In order for parents to serve as partners in a child care program, they need to be well informed and feel their input is respected. The beginning of a partnership with parents begins prior to enrollment when they are urged to observe in their child’s classroom. The parents should receive a parent handbook including administrative information, the philosophy of the program, approaches practiced, discipline policy, and descriptions of activities. Appropriate parenting information should also be regularly available. Staff should refer parents to other professionals for special parenting help.

Parents should be encouraged to stay in involved in their child’s program through periodic conferences, parent educational meetings, newsletters, and opportunities to serve as parent representative on the board. Parents should also be asked for an evaluation of the program annually. This can be done through parent questionnaires or a group evaluation meeting.

39. Provisions for personal needs of staff

This item evaluates the availability of provisions to meet the personal needs of the adults who work within the child care facility. It is important for the personal needs of staff members to be met, as unmet needs can contribute to poor staff morale and eventually staff turnover.

The provisions to be observed include:

    • a separate adult restroom
    • an adult lounge furnished with adult sized furniture
    • convenient storage for staff’s personal belongings with security provisions if necessary
    • facilities provided for the staff to have their own meals or snacks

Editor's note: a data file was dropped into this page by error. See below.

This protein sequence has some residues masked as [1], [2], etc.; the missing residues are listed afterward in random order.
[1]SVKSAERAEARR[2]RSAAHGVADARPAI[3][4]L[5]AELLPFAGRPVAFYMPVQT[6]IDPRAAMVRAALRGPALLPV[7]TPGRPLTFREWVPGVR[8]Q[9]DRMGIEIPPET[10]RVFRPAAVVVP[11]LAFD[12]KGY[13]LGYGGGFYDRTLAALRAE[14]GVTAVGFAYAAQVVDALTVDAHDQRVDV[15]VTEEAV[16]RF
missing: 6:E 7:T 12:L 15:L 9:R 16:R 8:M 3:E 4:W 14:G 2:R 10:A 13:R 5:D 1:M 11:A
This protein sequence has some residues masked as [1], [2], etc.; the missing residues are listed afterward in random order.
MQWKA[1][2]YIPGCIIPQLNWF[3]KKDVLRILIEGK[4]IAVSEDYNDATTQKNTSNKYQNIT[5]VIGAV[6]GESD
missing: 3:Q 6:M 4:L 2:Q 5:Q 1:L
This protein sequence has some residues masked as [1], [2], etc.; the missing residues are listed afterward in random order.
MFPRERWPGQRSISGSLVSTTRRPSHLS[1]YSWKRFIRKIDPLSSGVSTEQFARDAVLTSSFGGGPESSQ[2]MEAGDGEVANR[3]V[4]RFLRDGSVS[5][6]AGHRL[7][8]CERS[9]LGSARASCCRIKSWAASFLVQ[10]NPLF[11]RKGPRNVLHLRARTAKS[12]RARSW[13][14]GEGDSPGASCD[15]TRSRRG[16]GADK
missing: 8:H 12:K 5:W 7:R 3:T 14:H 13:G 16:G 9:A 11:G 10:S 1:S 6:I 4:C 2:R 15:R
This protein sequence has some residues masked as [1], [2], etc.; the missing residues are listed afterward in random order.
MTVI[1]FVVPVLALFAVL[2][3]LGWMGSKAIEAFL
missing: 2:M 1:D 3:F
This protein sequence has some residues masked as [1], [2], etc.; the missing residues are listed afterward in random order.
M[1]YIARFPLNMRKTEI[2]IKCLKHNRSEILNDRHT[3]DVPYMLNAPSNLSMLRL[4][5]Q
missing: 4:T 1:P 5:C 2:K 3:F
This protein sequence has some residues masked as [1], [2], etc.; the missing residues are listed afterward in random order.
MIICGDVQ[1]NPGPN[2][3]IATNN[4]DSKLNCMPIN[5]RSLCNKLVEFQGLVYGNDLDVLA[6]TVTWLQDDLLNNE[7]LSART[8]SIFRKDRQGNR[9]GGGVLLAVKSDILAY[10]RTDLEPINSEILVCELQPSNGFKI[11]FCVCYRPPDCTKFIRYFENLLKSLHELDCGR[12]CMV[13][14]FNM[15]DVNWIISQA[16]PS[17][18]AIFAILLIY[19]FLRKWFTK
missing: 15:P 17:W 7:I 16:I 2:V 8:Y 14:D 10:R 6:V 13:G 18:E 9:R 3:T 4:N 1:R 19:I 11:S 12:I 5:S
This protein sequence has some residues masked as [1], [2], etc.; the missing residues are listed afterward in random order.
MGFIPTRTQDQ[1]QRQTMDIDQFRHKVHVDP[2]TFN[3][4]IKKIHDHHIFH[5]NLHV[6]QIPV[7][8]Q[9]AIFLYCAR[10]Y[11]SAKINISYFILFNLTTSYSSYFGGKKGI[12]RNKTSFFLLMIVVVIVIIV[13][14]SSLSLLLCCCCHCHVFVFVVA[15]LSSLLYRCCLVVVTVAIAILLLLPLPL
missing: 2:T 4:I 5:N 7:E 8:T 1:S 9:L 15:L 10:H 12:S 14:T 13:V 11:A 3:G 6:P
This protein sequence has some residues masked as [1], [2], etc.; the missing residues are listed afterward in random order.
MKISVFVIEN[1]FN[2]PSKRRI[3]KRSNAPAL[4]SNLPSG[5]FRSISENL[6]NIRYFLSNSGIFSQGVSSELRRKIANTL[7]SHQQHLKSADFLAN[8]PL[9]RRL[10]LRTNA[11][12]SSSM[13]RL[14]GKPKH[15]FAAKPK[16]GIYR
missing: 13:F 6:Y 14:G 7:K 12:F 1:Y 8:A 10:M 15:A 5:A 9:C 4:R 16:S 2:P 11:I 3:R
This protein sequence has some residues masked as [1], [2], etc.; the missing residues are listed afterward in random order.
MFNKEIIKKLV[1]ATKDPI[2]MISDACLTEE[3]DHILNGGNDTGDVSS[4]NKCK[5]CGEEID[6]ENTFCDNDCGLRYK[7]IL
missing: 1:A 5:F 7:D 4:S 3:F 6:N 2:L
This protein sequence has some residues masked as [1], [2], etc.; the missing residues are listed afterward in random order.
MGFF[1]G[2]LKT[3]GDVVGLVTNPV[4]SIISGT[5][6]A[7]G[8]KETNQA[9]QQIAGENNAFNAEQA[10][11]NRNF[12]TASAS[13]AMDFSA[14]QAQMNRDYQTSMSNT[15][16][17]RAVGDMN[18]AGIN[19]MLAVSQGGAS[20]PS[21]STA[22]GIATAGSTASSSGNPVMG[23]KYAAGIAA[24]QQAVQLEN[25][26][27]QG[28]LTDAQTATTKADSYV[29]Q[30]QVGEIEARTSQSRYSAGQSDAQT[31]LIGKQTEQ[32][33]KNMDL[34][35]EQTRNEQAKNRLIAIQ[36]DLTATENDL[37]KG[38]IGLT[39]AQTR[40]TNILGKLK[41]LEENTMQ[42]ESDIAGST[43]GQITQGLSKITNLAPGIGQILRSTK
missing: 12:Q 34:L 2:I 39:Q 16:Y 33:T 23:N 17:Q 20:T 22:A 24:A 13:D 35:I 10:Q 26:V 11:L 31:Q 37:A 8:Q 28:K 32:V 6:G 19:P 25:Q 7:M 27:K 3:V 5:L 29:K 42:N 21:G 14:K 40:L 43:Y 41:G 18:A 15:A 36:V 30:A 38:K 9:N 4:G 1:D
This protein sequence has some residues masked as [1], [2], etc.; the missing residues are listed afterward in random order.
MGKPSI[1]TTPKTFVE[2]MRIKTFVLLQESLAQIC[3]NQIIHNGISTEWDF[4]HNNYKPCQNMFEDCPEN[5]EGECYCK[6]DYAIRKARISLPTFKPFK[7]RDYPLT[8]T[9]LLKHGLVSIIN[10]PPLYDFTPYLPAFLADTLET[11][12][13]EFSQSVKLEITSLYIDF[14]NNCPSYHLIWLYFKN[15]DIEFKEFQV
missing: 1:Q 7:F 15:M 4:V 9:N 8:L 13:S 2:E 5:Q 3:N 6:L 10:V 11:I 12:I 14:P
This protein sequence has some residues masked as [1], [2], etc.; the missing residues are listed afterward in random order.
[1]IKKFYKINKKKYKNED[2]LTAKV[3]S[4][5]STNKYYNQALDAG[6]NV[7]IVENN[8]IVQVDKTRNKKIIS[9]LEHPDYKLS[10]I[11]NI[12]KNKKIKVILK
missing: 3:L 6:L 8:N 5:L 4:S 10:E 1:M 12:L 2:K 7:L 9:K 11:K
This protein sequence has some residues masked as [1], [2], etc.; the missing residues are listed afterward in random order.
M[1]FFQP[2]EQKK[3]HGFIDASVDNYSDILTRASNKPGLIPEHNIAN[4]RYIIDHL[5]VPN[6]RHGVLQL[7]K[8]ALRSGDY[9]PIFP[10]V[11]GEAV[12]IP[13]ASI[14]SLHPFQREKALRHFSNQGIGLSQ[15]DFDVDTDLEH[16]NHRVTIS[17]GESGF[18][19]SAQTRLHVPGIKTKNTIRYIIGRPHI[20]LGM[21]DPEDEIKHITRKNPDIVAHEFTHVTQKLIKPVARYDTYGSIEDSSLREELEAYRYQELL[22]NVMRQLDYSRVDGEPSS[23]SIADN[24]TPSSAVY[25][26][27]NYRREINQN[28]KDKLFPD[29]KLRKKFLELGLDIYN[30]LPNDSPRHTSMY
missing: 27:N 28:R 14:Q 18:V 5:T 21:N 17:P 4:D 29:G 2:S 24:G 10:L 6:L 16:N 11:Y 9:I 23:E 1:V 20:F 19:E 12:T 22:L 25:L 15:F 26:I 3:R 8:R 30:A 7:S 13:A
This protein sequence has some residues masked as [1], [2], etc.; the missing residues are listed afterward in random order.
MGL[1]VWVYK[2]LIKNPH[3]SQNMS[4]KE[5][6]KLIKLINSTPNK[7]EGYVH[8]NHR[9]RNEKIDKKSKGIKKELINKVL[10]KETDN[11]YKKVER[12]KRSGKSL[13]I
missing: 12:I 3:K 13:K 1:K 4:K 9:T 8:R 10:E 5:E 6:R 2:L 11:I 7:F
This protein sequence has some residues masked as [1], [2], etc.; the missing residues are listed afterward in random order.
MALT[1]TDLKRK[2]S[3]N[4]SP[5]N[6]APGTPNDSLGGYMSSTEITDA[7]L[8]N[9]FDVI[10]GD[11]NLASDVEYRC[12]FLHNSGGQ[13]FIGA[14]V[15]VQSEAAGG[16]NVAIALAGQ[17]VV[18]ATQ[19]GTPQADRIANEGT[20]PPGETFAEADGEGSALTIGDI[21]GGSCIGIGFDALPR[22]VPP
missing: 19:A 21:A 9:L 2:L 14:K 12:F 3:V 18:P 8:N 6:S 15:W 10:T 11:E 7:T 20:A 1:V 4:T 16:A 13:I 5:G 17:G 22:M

This item also looks at break times for staff. There should be someone available to cover unscheduled necessary breaks so staff can make phone calls and/or use the restroom. Staff should have the ability to take morning, afternoon, and lunch breaks. If possible, these break times should be flexible to meet the needs of staff.

40. Provisions for professional needs of staff

It is important for staff to have a space in which they can meet with co-workers or discuss confidential issues with parents. This subscale item requires private conference space to be available throughout the day. The space should have adult-sized furniture and be welcoming for the adults who use it. For example, the space should have comfortable furnishings and provisions for refreshments.

41. Staff interaction and cooperation

Staff interactions should be positive and add a feeling of warmth and support to the classroom. An environment of cooperation is developed and modeled for the children when responsibilities are shared and clearly defined. This also insures that both routines and activities are handled smoothly.